The decree of sale of immovable property is awarded for enforcing mortgage deeds, charges, or for recovery of money or any other kind of encumbrances as deemed fit by the court. The person in whose favor decree is awarded is called the ‘Decree Holder’, (DH), and the one incumbent to satisfy it is the ‘Judgment Debtor’ (JD). The decree of sale comes into being upon adjudication by any court exercising original jurisdiction, and the same can be applied for execution after the prescribed period of appeal, provided it is not preferred by the JD.

The following is a generalized step-by-step procedure that may be involved in executing a decree for the sale of immovable property-

  1. Obtain Certified Copies of the Decree:
    • Once the court grants a decree for the sale of the immovable property, the decree-holder (usually the judgment creditor) should obtain certified copies of the decree from the court.
  2. Evaluate the Terms of the Decree:
    • Review the terms and conditions specified in the decree, including the amount to be recovered, the mode of sale, and any other specific instructions.
  3. Issue Notice of Sale:
    • The court or the decree-holder may need to issue a public notice announcing the sale of the immovable property. The notice typically includes details such as the description of the property, the date, time, and place of the sale, and other relevant terms.
  4. Conduct Auction:
    • Depending on the terms of the decree, the immovable property may be auctioned publicly. The auction may be conducted by the court or a court-appointed officer. Bidders can participate, and the highest bidder typically wins the auction.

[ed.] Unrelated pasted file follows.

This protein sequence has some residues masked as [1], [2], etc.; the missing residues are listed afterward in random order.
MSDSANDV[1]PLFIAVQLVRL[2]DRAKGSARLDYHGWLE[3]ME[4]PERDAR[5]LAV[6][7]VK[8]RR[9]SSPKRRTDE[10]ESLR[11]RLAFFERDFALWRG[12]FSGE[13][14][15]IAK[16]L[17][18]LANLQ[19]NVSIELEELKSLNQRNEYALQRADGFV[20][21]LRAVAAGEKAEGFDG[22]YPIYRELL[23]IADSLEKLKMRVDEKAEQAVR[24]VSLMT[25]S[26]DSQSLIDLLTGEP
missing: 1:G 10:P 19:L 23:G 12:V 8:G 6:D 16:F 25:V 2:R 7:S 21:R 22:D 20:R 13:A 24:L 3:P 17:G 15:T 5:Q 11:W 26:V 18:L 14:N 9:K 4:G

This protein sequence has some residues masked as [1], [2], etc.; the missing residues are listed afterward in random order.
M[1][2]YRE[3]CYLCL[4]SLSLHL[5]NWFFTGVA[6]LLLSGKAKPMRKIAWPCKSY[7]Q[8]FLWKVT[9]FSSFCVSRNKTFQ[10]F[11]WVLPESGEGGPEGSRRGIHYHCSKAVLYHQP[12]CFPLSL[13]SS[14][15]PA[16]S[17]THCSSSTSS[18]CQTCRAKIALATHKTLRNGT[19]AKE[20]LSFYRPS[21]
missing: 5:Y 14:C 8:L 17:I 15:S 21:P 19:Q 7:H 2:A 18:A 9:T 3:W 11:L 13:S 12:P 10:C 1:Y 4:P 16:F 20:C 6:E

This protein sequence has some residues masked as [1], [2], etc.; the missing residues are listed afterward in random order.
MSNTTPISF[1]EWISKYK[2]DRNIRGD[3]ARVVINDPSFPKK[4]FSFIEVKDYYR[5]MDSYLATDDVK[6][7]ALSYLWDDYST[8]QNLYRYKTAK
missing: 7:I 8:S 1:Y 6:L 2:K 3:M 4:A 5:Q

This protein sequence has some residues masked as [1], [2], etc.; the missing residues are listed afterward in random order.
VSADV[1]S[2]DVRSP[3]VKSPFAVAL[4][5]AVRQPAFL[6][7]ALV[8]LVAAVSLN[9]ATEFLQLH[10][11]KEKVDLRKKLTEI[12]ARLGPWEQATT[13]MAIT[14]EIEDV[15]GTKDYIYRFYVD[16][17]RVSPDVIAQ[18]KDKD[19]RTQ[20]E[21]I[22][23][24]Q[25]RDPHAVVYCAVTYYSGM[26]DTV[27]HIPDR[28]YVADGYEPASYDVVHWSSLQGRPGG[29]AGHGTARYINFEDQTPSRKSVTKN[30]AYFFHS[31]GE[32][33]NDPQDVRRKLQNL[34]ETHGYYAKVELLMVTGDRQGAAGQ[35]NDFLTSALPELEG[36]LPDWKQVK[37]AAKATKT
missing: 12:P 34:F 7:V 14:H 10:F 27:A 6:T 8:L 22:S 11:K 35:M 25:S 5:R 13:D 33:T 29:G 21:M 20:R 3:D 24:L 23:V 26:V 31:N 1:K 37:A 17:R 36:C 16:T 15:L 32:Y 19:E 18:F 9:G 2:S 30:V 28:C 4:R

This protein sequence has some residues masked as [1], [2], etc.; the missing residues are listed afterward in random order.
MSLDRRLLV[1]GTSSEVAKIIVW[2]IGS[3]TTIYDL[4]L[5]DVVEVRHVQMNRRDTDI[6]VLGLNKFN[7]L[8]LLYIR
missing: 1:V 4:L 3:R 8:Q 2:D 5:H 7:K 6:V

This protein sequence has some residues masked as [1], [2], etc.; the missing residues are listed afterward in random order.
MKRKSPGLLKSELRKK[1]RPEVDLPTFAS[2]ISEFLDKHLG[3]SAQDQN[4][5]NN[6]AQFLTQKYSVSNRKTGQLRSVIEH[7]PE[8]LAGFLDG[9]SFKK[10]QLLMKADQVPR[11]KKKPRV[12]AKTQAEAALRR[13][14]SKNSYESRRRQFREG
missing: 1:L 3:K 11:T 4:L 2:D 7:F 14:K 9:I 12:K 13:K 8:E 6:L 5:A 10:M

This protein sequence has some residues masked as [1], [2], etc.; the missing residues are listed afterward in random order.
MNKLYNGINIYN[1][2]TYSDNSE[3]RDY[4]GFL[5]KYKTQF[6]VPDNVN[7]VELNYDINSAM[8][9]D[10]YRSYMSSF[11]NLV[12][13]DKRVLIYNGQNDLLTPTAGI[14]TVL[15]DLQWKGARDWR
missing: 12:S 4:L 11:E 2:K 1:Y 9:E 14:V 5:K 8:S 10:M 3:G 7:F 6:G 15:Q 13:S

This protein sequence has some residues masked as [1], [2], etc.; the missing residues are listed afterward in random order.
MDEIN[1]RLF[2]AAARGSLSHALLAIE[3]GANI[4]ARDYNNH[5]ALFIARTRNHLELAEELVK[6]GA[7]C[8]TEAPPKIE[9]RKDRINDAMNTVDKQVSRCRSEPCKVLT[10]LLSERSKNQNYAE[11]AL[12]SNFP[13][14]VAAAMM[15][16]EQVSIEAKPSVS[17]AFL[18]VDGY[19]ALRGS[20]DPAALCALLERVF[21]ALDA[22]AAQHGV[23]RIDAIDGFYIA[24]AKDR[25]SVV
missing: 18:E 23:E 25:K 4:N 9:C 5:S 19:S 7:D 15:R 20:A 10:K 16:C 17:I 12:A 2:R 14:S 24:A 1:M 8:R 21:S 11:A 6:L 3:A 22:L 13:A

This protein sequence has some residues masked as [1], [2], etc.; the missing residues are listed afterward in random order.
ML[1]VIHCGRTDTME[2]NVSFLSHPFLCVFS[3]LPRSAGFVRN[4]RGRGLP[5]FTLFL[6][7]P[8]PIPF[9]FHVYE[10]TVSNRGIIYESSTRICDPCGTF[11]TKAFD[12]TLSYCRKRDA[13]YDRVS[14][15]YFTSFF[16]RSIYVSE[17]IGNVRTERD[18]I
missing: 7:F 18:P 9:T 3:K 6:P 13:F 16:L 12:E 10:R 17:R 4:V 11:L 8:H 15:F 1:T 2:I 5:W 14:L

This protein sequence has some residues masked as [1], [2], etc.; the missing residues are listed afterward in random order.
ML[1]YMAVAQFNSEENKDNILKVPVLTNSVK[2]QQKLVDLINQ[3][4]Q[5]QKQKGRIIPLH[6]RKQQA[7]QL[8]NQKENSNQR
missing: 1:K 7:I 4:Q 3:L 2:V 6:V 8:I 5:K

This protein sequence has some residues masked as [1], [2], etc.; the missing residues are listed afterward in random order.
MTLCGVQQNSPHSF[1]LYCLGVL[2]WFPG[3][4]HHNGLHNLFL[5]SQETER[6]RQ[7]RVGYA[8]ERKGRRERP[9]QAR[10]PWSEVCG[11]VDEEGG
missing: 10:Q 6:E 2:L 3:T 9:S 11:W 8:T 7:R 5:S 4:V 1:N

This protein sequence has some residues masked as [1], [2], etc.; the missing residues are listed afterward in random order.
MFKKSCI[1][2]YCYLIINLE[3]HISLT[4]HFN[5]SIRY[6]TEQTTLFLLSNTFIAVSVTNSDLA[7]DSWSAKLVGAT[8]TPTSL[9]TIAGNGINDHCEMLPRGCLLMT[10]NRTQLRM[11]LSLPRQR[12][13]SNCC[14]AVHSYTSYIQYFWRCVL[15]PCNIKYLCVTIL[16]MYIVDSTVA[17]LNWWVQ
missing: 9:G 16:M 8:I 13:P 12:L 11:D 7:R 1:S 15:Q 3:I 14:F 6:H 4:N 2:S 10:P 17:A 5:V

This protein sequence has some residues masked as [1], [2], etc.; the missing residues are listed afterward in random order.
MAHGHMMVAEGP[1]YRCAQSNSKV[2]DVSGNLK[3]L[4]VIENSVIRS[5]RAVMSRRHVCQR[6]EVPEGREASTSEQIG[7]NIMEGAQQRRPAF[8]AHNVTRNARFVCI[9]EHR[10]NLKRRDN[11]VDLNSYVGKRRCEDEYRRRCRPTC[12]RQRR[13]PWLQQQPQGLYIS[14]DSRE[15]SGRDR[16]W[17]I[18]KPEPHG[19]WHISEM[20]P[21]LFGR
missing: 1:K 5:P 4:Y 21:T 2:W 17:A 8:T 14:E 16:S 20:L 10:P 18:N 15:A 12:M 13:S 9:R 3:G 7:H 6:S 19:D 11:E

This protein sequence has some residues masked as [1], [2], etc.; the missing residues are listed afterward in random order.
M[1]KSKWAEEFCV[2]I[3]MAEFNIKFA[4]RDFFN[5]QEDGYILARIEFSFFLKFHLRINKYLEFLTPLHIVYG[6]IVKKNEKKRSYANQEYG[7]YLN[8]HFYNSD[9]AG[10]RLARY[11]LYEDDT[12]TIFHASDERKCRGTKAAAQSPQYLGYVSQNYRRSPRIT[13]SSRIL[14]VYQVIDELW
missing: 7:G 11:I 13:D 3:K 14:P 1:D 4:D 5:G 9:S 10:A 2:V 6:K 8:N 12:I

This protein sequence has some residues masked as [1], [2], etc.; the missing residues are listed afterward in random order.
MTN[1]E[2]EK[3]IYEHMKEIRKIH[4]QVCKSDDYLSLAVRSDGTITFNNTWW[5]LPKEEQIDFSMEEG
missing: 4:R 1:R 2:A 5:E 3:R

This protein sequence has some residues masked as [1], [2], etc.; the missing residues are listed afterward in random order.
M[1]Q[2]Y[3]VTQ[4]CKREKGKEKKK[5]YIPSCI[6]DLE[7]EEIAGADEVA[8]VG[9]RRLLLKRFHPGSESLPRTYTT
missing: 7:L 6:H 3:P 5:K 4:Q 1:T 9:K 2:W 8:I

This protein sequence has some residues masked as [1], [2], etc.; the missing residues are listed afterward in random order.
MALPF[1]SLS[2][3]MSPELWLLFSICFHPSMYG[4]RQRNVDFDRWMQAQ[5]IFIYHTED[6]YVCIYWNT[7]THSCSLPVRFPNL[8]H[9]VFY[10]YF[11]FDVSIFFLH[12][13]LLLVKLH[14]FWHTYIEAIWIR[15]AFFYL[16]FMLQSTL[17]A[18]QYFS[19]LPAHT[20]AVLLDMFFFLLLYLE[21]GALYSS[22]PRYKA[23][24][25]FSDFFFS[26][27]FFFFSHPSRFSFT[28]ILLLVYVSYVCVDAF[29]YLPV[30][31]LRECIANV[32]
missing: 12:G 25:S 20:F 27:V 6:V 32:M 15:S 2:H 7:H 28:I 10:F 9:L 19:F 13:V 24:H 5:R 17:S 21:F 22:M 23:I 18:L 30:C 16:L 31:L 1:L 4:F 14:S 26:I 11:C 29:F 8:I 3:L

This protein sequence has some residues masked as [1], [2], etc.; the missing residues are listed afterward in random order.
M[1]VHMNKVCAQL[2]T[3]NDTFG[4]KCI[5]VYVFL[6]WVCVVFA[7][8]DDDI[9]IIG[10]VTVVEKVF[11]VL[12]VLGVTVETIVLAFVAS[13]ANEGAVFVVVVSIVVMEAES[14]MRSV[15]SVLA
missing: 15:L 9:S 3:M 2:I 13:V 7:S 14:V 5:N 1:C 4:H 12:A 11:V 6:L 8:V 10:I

5. Confirmation of Sale:
    • After the auction, the court may review the proceedings to ensure that they were conducted fairly and by the law. If satisfied, the court issues an order confirming the sale.
  6. Execution of Sale Deed:
    • A sale deed is prepared to transfer the ownership of the immovable property from the judgment debtor (seller) to the successful bidder (buyer). Both parties, along with witnesses, sign the sale deed.
  7. Registration of Sale Deed:
    • The sale deed must be registered with the relevant land registry or authority. This step is crucial for legal recognition of the property transfer.
  8. Delivery of Possession:
    • The judgment debtor is usually required to deliver possession of the property to the buyer. If the property is occupied, the court may issue orders for eviction.
  9. Distribution of Sale Proceeds:
    • If there are multiple creditors holding decrees against the judgment debtor, the court may determine the priority of claims and distribute the sale proceeds accordingly.
  10. Issuance of Sale Certificate:
    • After completing all formalities, the court may issue a sale certificate to the buyer. This document serves as evidence of the sale and may be required for updating property records.

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